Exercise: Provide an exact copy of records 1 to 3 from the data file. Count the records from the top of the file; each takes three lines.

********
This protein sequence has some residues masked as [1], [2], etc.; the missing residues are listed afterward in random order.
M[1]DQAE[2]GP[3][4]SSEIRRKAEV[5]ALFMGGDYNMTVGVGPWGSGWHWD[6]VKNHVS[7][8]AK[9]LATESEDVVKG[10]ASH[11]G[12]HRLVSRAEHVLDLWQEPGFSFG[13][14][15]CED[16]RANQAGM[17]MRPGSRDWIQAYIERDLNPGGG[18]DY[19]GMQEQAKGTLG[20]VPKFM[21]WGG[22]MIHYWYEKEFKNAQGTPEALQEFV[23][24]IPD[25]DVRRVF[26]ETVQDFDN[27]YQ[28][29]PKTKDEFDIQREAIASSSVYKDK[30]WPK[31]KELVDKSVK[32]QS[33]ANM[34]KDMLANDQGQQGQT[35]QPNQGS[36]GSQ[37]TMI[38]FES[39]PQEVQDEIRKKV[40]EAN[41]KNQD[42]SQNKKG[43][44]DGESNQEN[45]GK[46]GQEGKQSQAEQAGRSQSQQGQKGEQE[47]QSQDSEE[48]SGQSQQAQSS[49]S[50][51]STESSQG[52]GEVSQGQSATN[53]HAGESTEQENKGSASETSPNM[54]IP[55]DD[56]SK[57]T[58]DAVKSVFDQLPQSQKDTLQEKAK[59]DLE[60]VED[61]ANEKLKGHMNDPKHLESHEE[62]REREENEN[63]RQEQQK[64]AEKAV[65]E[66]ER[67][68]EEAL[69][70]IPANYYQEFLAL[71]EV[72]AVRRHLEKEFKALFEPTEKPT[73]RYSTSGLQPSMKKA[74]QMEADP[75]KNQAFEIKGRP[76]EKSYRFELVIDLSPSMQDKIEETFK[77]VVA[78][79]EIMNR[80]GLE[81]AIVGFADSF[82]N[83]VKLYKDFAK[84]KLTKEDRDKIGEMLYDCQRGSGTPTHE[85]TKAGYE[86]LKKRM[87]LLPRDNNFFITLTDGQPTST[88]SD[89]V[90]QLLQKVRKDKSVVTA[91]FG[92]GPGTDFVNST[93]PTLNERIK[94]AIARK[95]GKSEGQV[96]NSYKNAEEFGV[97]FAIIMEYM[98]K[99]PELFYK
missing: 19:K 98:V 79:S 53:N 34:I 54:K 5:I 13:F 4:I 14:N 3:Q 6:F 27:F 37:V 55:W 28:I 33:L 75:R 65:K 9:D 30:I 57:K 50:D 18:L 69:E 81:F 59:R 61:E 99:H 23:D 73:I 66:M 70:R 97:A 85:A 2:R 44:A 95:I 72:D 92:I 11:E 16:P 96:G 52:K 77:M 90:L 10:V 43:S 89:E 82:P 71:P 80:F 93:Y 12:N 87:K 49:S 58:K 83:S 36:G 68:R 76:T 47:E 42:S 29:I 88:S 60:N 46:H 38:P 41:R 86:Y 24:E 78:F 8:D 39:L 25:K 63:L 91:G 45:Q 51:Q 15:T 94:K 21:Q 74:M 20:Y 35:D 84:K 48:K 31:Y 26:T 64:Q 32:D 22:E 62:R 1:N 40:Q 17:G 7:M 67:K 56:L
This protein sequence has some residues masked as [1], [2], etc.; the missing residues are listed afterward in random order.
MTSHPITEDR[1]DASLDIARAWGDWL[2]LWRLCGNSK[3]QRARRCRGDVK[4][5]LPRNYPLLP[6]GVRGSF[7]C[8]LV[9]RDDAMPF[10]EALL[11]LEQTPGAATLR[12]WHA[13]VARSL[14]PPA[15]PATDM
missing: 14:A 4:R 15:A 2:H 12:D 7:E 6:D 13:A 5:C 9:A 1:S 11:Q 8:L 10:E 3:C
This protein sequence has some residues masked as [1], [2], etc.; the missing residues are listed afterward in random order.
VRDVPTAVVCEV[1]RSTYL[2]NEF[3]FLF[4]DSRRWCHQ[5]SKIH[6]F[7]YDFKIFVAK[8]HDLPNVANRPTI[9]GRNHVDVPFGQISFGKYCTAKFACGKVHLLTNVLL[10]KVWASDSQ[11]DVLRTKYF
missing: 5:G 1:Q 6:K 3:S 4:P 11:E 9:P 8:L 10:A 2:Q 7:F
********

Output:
This protein sequence has some residues masked as [1], [2], etc.; the missing residues are listed afterward in random order.
M[1]DQAE[2]GP[3][4]SSEIRRKAEV[5]ALFMGGDYNMTVGVGPWGSGWHWD[6]VKNHVS[7][8]AK[9]LATESEDVVKG[10]ASH[11]G[12]HRLVSRAEHVLDLWQEPGFSFG[13][14][15]CED[16]RANQAGM[17]MRPGSRDWIQAYIERDLNPGGG[18]DY[19]GMQEQAKGTLG[20]VPKFM[21]WGG[22]MIHYWYEKEFKNAQGTPEALQEFV[23][24]IPD[25]DVRRVF[26]ETVQDFDN[27]YQ[28][29]PKTKDEFDIQREAIASSSVYKDK[30]WPK[31]KELVDKSVK[32]QS[33]ANM[34]KDMLANDQGQQGQT[35]QPNQGS[36]GSQ[37]TMI[38]FES[39]PQEVQDEIRKKV[40]EAN[41]KNQD[42]SQNKKG[43][44]DGESNQEN[45]GK[46]GQEGKQSQAEQAGRSQSQQGQKGEQE[47]QSQDSEE[48]SGQSQQAQSS[49]S[50][51]STESSQG[52]GEVSQGQSATN[53]HAGESTEQENKGSASETSPNM[54]IP[55]DD[56]SK[57]T[58]DAVKSVFDQLPQSQKDTLQEKAK[59]DLE[60]VED[61]ANEKLKGHMNDPKHLESHEE[62]REREENEN[63]RQEQQK[64]AEKAV[65]E[66]ER[67][68]EEAL[69][70]IPANYYQEFLAL[71]EV[72]AVRRHLEKEFKALFEPTEKPT[73]RYSTSGLQPSMKKA[74]QMEADP[75]KNQAFEIKGRP[76]EKSYRFELVIDLSPSMQDKIEETFK[77]VVA[78][79]EIMNR[80]GLE[81]AIVGFADSF[82]N[83]VKLYKDFAK[84]KLTKEDRDKIGEMLYDCQRGSGTPTHE[85]TKAGYE[86]LKKRM[87]LLPRDNNFFITLTDGQPTST[88]SD[89]V[90]QLLQKVRKDKSVVTA[91]FG[92]GPGTDFVNST[93]PTLNERIK[94]AIARK[95]GKSEGQV[96]NSYKNAEEFGV[97]FAIIMEYM[98]K[99]PELFYK
missing: 19:K 98:V 79:S 53:N 34:I 54:K 5:I 13:F 4:I 14:N 3:Q 6:F 27:F 37:V 55:W 28:I 33:L 75:R 65:K 9:D 30:I 57:K 50:D 18:L 69:E 81:F 59:R 61:E 99:H 23:D 73:I 66:M 70:R 97:A 85:A 2:R 44:A 95:I 72:D 92:I 11:E 16:P 96:G 52:K 77:M 90:L 10:V 43:S 89:E 82:P 71:P 80:F 93:Y 12:N 87:K 49:S 58:K 83:S 36:G 68:R 76:T 47:E 42:S 29:I 88:S 60:N 46:H 38:P 41:R 86:Y 24:E 78:F 8:D 39:L 25:K 63:L 91:G 45:Q 51:Q 15:T 94:K 21:Q 74:M 20:Y 35:D 84:K 48:K 31:Y 26:T 64:Q 32:D 22:E 62:R 1:N 40:Q 17:G 7:M 67:K 56:L
This protein sequence has some residues masked as [1], [2], etc.; the missing residues are listed afterward in random order.
MTSHPITEDR[1]DASLDIARAWGDWL[2]LWRLCGNSK[3]QRARRCRGDVK[4][5]LPRNYPLLP[6]GVRGSF[7]C[8]LV[9]RDDAMPF[10]EALL[11]LEQTPGAATLR[12]WHA[13]VARSL[14]PPA[15]PATDM
missing: 14:A 4:R 15:A 2:H 12:D 7:E 6:D 13:A 5:C 9:A 1:S 11:Q 8:L 10:E 3:C
This protein sequence has some residues masked as [1], [2], etc.; the missing residues are listed afterward in random order.
VRDVPTAVVCEV[1]RSTYL[2]NEF[3]FLF[4]DSRRWCHQ[5]SKIH[6]F[7]YDFKIFVAK[8]HDLPNVANRPTI[9]GRNHVDVPFGQISFGKYCTAKFACGKVHLLTNVLL[10]KVWASDSQ[11]DVLRTKYF
missing: 5:G 1:Q 6:K 3:S 4:P 11:E 9:P 8:L 10:A 2:Q 7:F